Of the many execrable things that happen to you when you approach 60, the recognition of mortality is the worst. You can’t avoid it. People you know – even friends and family members – are seriously sick or dying.
I see death is a hateful thief. I know he will steal life from me eventually, but I don’t want him to come any time soon. There is too much I want to do. Too many goals I have yet to reach. And too many relationships I want to enjoy.
You probably feel the same way.
There is a book called The Denial of Death. It makes the case (a convincing one) that, in order to go forward with our lives, we must keep death out of mind because of the fear of nonexistence.
If you have ever contemplated the end of your being, you will find this argument compelling.
We must believe in our vitality if we are to have any. Success in the material world requires it.
We are here to succeed in living. And that means believing the impossible – that we can do all things and live forever.
That is the feeling I want you to have. But it’s not always possible. When your friend walks into the room looking like a skeleton in clothes (his flesh thin, his eyes bulging), the doors of depression unlock.
A colleague told me his former partner has lung cancer. “I’ve known him since high school,” he said. “We played on the same team, we dated some of the same girls, and we built a business together. But now he’s dying and I can’t do anything about it.”
“So how does it make you feel?” I asked.
“It makes me sad, but in some ways it’s been good for me,” he said. “I wake up every morning and say, ‘I’m alive! I’m healthy! Thank you! Thank you!’ I get a scratch on my new car. Who cares? My next door neighbor is a jerk. So what?”
That made a lot of sense to me.
Facing the inevitability of death changes your perspective.
Your Mission, Should You Choose to Accept It…
This is Thanksgiving week. If you ask the typical American what Thanksgiving is about, he’ll mention food and friends and football. But not thankfulness. Nobody takes that part of the holiday too seriously.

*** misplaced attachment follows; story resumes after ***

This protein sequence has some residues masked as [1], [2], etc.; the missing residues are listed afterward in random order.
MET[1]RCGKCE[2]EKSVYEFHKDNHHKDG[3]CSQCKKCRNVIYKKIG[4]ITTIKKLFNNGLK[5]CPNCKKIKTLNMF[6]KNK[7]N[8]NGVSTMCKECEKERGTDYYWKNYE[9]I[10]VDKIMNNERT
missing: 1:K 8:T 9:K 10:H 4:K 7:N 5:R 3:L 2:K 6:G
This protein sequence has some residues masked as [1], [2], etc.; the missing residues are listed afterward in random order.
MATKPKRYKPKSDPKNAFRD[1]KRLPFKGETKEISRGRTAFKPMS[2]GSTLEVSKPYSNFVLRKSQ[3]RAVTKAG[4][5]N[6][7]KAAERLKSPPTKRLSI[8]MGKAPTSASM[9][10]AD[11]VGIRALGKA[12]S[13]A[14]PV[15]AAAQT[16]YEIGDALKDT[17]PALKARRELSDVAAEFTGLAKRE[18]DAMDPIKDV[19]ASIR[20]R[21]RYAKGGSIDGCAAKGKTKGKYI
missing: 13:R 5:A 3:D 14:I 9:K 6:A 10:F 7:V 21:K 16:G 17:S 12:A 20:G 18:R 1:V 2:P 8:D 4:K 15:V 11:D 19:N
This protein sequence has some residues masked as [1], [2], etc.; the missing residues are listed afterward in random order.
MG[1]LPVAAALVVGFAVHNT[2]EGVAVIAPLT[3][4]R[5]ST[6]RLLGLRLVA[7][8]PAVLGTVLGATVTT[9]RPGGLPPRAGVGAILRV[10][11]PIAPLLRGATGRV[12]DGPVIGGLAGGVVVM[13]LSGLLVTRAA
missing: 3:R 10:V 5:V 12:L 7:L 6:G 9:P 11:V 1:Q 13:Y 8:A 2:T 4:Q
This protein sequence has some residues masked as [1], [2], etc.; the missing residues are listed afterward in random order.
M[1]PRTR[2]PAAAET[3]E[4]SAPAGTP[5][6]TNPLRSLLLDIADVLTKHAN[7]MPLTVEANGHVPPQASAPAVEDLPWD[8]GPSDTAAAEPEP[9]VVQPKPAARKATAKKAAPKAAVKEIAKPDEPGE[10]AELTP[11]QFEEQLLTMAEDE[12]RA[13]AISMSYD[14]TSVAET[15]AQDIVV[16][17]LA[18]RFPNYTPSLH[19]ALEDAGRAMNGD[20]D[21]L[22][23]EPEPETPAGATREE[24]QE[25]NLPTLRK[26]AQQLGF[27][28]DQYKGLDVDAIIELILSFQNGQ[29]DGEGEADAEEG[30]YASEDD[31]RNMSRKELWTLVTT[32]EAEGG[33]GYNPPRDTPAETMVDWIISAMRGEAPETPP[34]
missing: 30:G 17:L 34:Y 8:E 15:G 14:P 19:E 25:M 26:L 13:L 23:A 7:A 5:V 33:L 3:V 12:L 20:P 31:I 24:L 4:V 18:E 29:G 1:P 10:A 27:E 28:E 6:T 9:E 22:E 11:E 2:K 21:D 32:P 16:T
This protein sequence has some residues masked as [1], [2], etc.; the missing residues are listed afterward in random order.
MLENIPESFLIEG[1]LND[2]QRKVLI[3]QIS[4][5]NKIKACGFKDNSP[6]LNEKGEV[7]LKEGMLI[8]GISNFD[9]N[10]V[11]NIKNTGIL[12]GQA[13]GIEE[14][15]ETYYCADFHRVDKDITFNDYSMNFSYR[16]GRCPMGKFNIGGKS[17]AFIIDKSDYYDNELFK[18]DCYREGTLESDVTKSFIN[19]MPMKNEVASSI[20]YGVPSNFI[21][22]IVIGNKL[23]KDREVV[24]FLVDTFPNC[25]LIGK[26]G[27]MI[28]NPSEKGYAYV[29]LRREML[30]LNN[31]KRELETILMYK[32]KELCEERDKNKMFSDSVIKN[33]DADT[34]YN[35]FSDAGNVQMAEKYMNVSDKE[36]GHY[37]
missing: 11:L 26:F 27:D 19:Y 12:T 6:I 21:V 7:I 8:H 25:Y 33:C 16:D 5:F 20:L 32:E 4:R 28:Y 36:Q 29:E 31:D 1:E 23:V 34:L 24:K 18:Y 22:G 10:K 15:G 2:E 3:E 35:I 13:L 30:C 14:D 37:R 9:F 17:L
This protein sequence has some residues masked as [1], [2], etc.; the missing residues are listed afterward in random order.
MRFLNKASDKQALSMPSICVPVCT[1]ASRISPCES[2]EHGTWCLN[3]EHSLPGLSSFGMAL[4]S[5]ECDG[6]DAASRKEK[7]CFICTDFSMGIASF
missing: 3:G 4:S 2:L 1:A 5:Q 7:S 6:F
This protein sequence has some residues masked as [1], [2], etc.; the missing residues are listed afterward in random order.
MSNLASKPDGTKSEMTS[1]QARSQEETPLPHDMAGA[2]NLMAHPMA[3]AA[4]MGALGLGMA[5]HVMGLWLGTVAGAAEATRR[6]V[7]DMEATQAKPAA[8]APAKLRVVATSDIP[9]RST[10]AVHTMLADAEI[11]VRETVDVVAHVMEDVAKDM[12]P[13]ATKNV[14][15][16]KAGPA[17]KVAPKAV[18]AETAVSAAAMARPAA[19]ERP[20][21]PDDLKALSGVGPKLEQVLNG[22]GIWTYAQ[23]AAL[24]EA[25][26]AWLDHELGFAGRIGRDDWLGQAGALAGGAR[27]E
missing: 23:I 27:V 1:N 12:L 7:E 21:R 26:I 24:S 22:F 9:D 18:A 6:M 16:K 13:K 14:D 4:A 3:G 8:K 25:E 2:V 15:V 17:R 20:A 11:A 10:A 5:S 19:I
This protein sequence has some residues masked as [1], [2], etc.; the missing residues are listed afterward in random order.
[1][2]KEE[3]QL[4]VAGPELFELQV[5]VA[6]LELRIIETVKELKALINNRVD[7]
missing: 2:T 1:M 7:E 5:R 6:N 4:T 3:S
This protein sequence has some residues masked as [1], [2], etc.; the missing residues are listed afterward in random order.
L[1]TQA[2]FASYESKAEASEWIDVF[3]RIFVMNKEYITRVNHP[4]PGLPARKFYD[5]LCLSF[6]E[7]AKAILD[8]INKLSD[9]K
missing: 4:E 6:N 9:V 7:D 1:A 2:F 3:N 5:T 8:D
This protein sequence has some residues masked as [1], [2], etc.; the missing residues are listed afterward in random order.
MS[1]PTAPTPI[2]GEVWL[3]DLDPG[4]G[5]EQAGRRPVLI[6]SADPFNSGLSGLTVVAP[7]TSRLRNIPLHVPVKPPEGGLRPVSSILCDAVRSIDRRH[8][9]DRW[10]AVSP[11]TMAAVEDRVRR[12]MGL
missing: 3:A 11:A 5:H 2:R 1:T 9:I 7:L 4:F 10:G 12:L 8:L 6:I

You should. It will make your life better. It will slow things down and bring what’s important into focus. It will give you both energy and tranquility.
Here are three ways to do it:
1. Spend 15 minutes by yourself.
Take a walk. Find a peaceful place. Breathe slowly. Look around. Recognize that one day – sooner than you can believe – you will not exist any more. You will not be around to breathe the clean air, feel the sun on your skin, and see the things you find beautiful. You will not be around to hear the sound of your lover’s sigh, your children’s voices, and your best friend’s laughter.
Try to get, as clearly as you can, a sense of your own mortality. Try to stop, if only for a few moments, a fundamental aspect of consciousness – the denial of death.
2. Think about all the things you should be thankful for.
These are things you might have forgotten. But accepting your mortality should bring them back into focus. If you are healthy, that will probably be high on your list. If you have friends and family members you care about, they will be up there too. If you have had material success, you may put that on your list too – but certainly beneath health, family, and friendship.
3. Make a resolution that, from now on you will spend a moment every day contemplating your mortality and then waking up to your life and all the blessings you can enjoy while you are living.
“Gratitude,” said Cicero, “is not only the greatest of virtues, but the parent of all the others.”
Think about it…[Ed Note: Mark Morgan Ford was the creator of Early To Rise. In 2011, Mark retired from ETR and now writes the Palm Beach Letter. His advice, in our opinion, continues to get better and better with every essay, particularly in the controversial ones we have shared today. We encourage you to read everything you can that has been written by Mark.]